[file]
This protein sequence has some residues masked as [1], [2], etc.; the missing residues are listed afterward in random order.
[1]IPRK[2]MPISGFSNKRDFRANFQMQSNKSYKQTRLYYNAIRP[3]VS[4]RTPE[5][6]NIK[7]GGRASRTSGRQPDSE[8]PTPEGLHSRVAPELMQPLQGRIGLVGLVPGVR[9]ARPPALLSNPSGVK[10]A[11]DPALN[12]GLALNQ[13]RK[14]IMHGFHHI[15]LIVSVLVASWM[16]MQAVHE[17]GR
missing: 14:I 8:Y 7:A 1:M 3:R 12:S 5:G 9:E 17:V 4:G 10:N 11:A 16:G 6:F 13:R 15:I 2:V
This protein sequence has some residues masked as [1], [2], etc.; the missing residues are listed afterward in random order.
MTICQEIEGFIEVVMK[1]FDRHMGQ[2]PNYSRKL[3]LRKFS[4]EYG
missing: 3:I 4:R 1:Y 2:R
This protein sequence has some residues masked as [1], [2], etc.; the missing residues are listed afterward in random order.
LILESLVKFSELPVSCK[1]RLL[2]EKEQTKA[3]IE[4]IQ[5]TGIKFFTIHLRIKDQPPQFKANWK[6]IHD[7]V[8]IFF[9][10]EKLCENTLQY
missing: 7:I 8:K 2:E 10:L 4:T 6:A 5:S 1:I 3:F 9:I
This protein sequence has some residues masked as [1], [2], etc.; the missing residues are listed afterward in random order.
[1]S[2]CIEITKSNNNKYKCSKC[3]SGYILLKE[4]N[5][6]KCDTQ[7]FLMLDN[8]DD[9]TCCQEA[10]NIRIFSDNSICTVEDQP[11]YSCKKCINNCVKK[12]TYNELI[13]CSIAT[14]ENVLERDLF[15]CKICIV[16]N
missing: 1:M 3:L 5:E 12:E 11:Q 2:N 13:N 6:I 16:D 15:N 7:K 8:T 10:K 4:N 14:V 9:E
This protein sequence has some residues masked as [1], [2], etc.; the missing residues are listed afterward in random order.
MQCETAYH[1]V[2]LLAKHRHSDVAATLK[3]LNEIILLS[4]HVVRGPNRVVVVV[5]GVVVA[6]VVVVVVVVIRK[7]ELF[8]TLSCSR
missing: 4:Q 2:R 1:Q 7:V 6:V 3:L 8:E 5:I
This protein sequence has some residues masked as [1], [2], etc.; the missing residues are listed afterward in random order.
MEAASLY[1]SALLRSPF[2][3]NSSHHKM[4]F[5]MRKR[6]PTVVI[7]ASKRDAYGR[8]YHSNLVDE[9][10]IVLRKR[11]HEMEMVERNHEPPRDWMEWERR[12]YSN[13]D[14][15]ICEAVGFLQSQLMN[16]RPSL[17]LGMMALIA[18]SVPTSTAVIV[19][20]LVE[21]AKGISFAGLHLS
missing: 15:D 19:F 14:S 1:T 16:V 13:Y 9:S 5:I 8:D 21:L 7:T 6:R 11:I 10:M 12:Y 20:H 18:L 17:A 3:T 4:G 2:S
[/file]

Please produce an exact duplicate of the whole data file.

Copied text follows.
This protein sequence has some residues masked as [1], [2], etc.; the missing residues are listed afterward in random order.
[1]IPRK[2]MPISGFSNKRDFRANFQMQSNKSYKQTRLYYNAIRP[3]VS[4]RTPE[5][6]NIK[7]GGRASRTSGRQPDSE[8]PTPEGLHSRVAPELMQPLQGRIGLVGLVPGVR[9]ARPPALLSNPSGVK[10]A[11]DPALN[12]GLALNQ[13]RK[14]IMHGFHHI[15]LIVSVLVASWM[16]MQAVHE[17]GR
missing: 14:I 8:Y 7:A 1:M 3:R 12:S 5:G 9:E 17:V 4:G 10:N 11:A 16:G 6:F 13:R 15:I 2:V
This protein sequence has some residues masked as [1], [2], etc.; the missing residues are listed afterward in random order.
MTICQEIEGFIEVVMK[1]FDRHMGQ[2]PNYSRKL[3]LRKFS[4]EYG
missing: 3:I 4:R 1:Y 2:R
This protein sequence has some residues masked as [1], [2], etc.; the missing residues are listed afterward in random order.
LILESLVKFSELPVSCK[1]RLL[2]EKEQTKA[3]IE[4]IQ[5]TGIKFFTIHLRIKDQPPQFKANWK[6]IHD[7]V[8]IFF[9][10]EKLCENTLQY
missing: 7:I 8:K 2:E 10:L 4:T 6:A 5:S 1:I 3:F 9:I
This protein sequence has some residues masked as [1], [2], etc.; the missing residues are listed afterward in random order.
[1]S[2]CIEITKSNNNKYKCSKC[3]SGYILLKE[4]N[5][6]KCDTQ[7]FLMLDN[8]DD[9]TCCQEA[10]NIRIFSDNSICTVEDQP[11]YSCKKCINNCVKK[12]TYNELI[13]CSIAT[14]ENVLERDLF[15]CKICIV[16]N
missing: 1:M 3:L 5:E 12:E 11:Q 2:N 13:N 6:I 16:D 15:N 7:K 8:T 10:K 4:N 14:V 9:E
This protein sequence has some residues masked as [1], [2], etc.; the missing residues are listed afterward in random order.
MQCETAYH[1]V[2]LLAKHRHSDVAATLK[3]LNEIILLS[4]HVVRGPNRVVVVV[5]GVVVA[6]VVVVVVVVIRK[7]ELF[8]TLSCSR
missing: 4:Q 2:R 1:Q 7:V 6:V 3:L 8:E 5:I
This protein sequence has some residues masked as [1], [2], etc.; the missing residues are listed afterward in random order.
MEAASLY[1]SALLRSPF[2][3]NSSHHKM[4]F[5]MRKR[6]PTVVI[7]ASKRDAYGR[8]YHSNLVDE[9][10]IVLRKR[11]HEMEMVERNHEPPRDWMEWERR[12]YSN[13]D[14][15]ICEAVGFLQSQLMN[16]RPSL[17]LGMMALIA[18]SVPTSTAVIV[19][20]LVE[21]AKGISFAGLHLS
missing: 15:D 19:F 14:S 1:T 16:V 13:Y 9:S 5:I 8:D 21:L 7:T 6:R 11:I 10:M 12:Y 20:H 18:L 17:A 3:T 4:G 2:S